I'd heard from many friends that buying a house wasn't for the faint of heart. But I always shrugged it off, figuring I probably kept better files or was more organized and, really, how hard could it be? Well, I've started (and stopped) writing this post a good fifteen times which may indicate something. BUT! First thing's first: we bought a house! I think! I'm pretty sure! We're still waiting for some tax transcripts to come through and barring any hiccough with that, we'll be moving out of our beloved craftsman in a few weeks and down the block to a great, brick Tudor house that we wanted the second we laid eyes on it. The only problem: it seemed everyone else in Seattle had also laid eyes on it, and wanted it equally as much. I'm not really sure why the homeowner chose us in the end. Our offer actually wasn't the highest, but apparently there were some issues with a few of them. We wrote a letter introducing ourselves and describing why we'd be the best candidates and why we were so drawn to the house; we have a really wonderful broker who pulled out all the stops, and after sifting through 10 offers and spending a number of hours deliberating, they ended up going with ours. We were at a friend's book event at the time when Sam showed me the text from our broker and I kind of just collapsed into his arms. We were both in ecstatic denial (wait, is this real?! Did we just buy a house?) and celebrated by getting chicken salad and potato salad from the neighborhood grocery store and eating it, dazed, on our living room floor. Potato salad never tasted so good.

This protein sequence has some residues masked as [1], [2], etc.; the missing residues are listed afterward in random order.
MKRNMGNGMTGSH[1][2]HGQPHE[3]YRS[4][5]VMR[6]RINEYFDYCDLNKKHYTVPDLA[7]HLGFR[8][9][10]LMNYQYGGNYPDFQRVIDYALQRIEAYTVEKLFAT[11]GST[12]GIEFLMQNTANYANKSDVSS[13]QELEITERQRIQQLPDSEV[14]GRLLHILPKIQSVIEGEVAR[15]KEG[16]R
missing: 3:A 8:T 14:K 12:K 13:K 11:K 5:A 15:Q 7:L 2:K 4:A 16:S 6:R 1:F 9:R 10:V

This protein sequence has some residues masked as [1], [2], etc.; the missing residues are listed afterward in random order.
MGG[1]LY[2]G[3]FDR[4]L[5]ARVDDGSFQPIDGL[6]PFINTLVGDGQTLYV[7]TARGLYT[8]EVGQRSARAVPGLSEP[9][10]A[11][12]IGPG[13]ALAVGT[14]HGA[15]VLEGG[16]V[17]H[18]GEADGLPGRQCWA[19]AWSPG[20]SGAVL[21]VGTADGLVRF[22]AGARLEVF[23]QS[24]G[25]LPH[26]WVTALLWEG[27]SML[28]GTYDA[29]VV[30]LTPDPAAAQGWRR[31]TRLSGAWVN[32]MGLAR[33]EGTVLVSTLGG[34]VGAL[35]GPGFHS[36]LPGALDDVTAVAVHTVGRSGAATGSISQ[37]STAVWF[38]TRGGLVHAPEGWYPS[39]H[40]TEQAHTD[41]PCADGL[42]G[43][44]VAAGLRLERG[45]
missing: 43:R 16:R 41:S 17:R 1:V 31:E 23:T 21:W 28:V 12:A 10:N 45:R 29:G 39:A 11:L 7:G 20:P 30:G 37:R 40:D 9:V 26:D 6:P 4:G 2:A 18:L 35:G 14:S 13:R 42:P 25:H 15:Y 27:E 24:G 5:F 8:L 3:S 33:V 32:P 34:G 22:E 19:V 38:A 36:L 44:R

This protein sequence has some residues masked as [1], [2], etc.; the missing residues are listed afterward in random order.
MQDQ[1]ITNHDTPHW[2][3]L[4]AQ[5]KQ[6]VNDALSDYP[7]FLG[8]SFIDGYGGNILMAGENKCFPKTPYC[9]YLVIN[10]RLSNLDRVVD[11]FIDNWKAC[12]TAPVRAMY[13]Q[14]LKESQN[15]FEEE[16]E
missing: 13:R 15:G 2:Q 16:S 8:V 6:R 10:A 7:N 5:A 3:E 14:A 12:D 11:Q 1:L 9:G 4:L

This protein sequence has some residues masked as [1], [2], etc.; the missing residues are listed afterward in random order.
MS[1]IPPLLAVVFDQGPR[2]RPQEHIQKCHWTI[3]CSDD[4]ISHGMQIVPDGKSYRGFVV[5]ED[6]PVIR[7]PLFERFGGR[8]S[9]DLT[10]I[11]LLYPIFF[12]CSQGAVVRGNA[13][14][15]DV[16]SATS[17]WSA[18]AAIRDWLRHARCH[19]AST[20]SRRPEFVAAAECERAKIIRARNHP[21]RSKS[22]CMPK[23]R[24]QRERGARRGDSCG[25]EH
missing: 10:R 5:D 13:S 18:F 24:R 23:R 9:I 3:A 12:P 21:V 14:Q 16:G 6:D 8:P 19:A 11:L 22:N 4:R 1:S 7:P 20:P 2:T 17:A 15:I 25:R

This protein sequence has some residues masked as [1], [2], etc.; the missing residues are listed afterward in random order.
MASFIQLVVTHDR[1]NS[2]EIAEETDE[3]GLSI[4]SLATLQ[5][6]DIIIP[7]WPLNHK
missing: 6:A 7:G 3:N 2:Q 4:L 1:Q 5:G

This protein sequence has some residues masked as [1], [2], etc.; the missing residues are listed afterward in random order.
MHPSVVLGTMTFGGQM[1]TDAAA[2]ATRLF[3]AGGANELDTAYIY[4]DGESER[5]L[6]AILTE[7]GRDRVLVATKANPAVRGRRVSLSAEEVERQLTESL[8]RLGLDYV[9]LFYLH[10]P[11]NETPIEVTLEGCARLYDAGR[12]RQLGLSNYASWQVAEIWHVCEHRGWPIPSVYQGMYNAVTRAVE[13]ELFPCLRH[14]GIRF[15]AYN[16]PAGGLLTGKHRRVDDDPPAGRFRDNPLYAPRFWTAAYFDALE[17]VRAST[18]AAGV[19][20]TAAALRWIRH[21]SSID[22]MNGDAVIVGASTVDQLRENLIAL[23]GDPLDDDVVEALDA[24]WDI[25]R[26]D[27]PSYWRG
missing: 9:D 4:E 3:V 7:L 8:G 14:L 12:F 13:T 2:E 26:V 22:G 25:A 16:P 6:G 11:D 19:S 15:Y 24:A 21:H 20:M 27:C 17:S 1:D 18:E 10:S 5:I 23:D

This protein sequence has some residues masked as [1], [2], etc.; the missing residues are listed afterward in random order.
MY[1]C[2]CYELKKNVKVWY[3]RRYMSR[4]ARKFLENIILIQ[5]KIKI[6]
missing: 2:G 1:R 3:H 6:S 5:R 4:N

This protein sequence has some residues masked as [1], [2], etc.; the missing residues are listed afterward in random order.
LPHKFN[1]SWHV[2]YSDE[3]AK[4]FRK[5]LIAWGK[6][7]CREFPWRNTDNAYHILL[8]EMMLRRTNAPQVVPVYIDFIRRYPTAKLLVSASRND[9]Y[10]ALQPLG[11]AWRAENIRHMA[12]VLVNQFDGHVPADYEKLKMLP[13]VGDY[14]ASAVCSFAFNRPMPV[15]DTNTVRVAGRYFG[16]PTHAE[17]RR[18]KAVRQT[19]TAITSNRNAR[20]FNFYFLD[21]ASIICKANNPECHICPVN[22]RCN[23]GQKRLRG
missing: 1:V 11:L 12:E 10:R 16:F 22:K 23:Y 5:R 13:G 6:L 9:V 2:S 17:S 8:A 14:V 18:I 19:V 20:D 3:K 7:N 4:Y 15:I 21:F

If your house is anything like ours, last week wasn't our most inspired in terms of cooking. We're all suffering from the post-election blues -- the sole upside being Oliver's decision to sleep-in until 7 am for the first time in many, many months; I think he's trying to tell us that pulling the covers over our heads and hibernating for awhile is ok. It's half-convincing. For much of the week, instead of cooking, there'd been takeout pizza and canned soup before, at week's end, I decided it was time to pour a glass of wine and get back into the kitchen. I was craving something hearty and comforting that we could eat for a few days. Something that wouldn't remind me too much of Thanksgiving because, frankly, I can't quite gather the steam to start planning for that yet. It was time for a big bowl of chili.
Porridge is not the sexiest of breakfasts, it's true. It doesn't have a stylish name like strata or shakshuka, and it doesn't have perfectly domed tops like your favorite fruity muffin. It doesn't crumble into delightful bits like a good scone nor does it fall into buttery shards like a well-made croissant. But when you wake up and it's 17 degrees outside (as it has been, give or take a few, for the last week), there's nothing that satisfies like a bowl of porridge or oatmeal. It's warm and hearty and can be made sweet or savory with any number of toppings. The problem? Over the years, it's gotten a bad rap as gluey or gummy or just downright boring or dutiful -- and it's because not everyone knows the secrets to making a great pot of warm morning cereal. So let's talk porridge (also: my cookbook comes out this month! So let's take a peek inside, shall we?)